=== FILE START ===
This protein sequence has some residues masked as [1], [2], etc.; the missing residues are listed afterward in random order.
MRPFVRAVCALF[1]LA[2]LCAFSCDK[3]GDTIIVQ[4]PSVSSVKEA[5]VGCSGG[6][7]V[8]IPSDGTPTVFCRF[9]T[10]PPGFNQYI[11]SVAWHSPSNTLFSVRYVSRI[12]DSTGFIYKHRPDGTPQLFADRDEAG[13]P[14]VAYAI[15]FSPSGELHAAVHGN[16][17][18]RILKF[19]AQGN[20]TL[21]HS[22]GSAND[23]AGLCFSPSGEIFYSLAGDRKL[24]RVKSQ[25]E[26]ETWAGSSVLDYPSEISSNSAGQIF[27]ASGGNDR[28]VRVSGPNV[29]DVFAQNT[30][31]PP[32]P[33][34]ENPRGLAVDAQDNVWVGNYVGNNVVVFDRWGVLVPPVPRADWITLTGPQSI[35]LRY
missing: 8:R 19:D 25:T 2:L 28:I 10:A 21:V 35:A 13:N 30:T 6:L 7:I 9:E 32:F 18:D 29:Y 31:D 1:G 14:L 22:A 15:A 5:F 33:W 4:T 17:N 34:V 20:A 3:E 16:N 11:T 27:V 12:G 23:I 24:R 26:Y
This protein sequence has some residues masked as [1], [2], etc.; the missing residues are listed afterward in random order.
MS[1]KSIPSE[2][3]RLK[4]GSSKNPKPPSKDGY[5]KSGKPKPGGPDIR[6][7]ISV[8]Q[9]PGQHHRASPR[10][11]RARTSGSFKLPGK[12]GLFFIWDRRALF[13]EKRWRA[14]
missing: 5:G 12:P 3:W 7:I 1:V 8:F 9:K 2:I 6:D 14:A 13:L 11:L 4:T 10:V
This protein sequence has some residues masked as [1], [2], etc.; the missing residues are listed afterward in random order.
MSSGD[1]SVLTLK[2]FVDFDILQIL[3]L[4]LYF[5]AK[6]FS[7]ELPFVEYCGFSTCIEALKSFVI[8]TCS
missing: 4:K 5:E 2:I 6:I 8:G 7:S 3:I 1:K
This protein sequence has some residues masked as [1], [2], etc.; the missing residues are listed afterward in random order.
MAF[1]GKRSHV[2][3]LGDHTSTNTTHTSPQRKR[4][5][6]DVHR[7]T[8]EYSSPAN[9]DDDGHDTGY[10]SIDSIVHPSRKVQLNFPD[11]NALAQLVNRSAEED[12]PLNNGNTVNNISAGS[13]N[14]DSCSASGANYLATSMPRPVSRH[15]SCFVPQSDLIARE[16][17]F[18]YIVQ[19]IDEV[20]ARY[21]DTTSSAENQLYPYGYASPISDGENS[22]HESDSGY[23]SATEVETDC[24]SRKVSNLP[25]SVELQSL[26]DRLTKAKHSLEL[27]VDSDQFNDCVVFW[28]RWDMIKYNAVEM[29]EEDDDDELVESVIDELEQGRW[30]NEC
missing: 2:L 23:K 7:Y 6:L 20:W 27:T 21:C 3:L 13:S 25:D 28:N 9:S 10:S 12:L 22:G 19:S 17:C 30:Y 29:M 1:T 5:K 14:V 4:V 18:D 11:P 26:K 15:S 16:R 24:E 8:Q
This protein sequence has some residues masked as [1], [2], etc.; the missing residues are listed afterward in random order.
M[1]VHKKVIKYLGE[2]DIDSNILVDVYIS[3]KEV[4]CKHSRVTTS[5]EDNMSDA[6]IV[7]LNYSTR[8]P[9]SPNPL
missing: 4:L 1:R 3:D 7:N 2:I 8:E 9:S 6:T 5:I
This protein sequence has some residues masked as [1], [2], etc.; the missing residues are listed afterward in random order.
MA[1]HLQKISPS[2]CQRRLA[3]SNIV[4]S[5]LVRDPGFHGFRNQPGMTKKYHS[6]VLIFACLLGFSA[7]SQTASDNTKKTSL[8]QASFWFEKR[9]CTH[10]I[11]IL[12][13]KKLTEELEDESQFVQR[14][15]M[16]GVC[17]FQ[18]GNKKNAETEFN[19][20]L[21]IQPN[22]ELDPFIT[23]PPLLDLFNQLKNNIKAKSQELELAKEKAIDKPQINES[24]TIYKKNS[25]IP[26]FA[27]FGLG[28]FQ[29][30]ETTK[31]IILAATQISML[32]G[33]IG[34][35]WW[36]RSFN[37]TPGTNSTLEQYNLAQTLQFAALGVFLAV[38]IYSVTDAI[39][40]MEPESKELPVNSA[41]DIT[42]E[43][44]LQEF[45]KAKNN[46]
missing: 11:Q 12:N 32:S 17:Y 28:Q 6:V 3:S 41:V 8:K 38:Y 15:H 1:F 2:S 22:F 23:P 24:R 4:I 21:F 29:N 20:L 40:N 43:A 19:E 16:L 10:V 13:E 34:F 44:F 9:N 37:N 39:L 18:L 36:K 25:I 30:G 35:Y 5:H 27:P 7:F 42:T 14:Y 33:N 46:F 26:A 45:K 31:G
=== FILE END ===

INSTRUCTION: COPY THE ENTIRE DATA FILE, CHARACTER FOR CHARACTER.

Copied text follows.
This protein sequence has some residues masked as [1], [2], etc.; the missing residues are listed afterward in random order.
MRPFVRAVCALF[1]LA[2]LCAFSCDK[3]GDTIIVQ[4]PSVSSVKEA[5]VGCSGG[6][7]V[8]IPSDGTPTVFCRF[9]T[10]PPGFNQYI[11]SVAWHSPSNTLFSVRYVSRI[12]DSTGFIYKHRPDGTPQLFADRDEAG[13]P[14]VAYAI[15]FSPSGELHAAVHGN[16][17][18]RILKF[19]AQGN[20]TL[21]HS[22]GSAND[23]AGLCFSPSGEIFYSLAGDRKL[24]RVKSQ[25]E[26]ETWAGSSVLDYPSEISSNSAGQIF[27]ASGGNDR[28]VRVSGPNV[29]DVFAQNT[30][31]PP[32]P[33][34]ENPRGLAVDAQDNVWVGNYVGNNVVVFDRWGVLVPPVPRADWITLTGPQSI[35]LRY
missing: 8:R 19:D 25:T 2:L 28:I 10:A 21:V 35:A 13:N 30:T 6:L 7:I 9:E 32:F 18:D 29:Y 31:D 1:G 14:L 22:A 15:A 5:F 33:W 4:T 17:N 34:V 20:A 3:E 16:N 11:T 27:V 12:G 23:I 24:R 26:Y
This protein sequence has some residues masked as [1], [2], etc.; the missing residues are listed afterward in random order.
MS[1]KSIPSE[2][3]RLK[4]GSSKNPKPPSKDGY[5]KSGKPKPGGPDIR[6][7]ISV[8]Q[9]PGQHHRASPR[10][11]RARTSGSFKLPGK[12]GLFFIWDRRALF[13]EKRWRA[14]
missing: 5:G 12:P 3:W 7:I 1:V 8:F 9:K 2:I 6:D 14:A 13:L 11:L 4:T 10:V
This protein sequence has some residues masked as [1], [2], etc.; the missing residues are listed afterward in random order.
MSSGD[1]SVLTLK[2]FVDFDILQIL[3]L[4]LYF[5]AK[6]FS[7]ELPFVEYCGFSTCIEALKSFVI[8]TCS
missing: 4:K 5:E 2:I 6:I 8:G 7:S 3:I 1:K
This protein sequence has some residues masked as [1], [2], etc.; the missing residues are listed afterward in random order.
MAF[1]GKRSHV[2][3]LGDHTSTNTTHTSPQRKR[4][5][6]DVHR[7]T[8]EYSSPAN[9]DDDGHDTGY[10]SIDSIVHPSRKVQLNFPD[11]NALAQLVNRSAEED[12]PLNNGNTVNNISAGS[13]N[14]DSCSASGANYLATSMPRPVSRH[15]SCFVPQSDLIARE[16][17]F[18]YIVQ[19]IDEV[20]ARY[21]DTTSSAENQLYPYGYASPISDGENS[22]HESDSGY[23]SATEVETDC[24]SRKVSNLP[25]SVELQSL[26]DRLTKAKHSLEL[27]VDSDQFNDCVVFW[28]RWDMIKYNAVEM[29]EEDDDDELVESVIDELEQGRW[30]NEC
missing: 2:L 23:K 7:Y 6:L 20:W 27:T 21:C 3:L 13:S 25:D 28:N 9:S 10:S 12:L 22:G 19:S 17:C 30:Y 29:M 1:T 5:K 14:V 4:V 18:D 11:P 26:K 15:S 16:R 24:E 8:Q
This protein sequence has some residues masked as [1], [2], etc.; the missing residues are listed afterward in random order.
M[1]VHKKVIKYLGE[2]DIDSNILVDVYIS[3]KEV[4]CKHSRVTTS[5]EDNMSDA[6]IV[7]LNYSTR[8]P[9]SPNPL
missing: 4:L 1:R 3:D 7:N 2:I 8:E 9:S 6:T 5:I
This protein sequence has some residues masked as [1], [2], etc.; the missing residues are listed afterward in random order.
MA[1]HLQKISPS[2]CQRRLA[3]SNIV[4]S[5]LVRDPGFHGFRNQPGMTKKYHS[6]VLIFACLLGFSA[7]SQTASDNTKKTSL[8]QASFWFEKR[9]CTH[10]I[11]IL[12][13]KKLTEELEDESQFVQR[14][15]M[16]GVC[17]FQ[18]GNKKNAETEFN[19][20]L[21]IQPN[22]ELDPFIT[23]PPLLDLFNQLKNNIKAKSQELELAKEKAIDKPQINES[24]TIYKKNS[25]IP[26]FA[27]FGLG[28]FQ[29][30]ETTK[31]IILAATQISML[32]G[33]IG[34][35]WW[36]RSFN[37]TPGTNSTLEQYNLAQTLQFAALGVFLAV[38]IYSVTDAI[39][40]MEPESKELPVNSA[41]DIT[42]E[43][44]LQEF[45]KAKNN[46]
missing: 11:Q 12:N 32:S 17:Y 28:Q 6:V 3:S 41:V 8:K 38:Y 15:H 1:F 2:S 22:F 23:P 24:R 4:I 21:F 29:N 20:L 40:N 43:A 19:E 16:L 10:V 13:E 34:F 44:F 9:N 37:N 39:L 18:L 36:K 25:I 30:G 35:Y 5:H 27:P 7:F 42:T 14:Y 33:N 46:F 26:A 45:K 31:G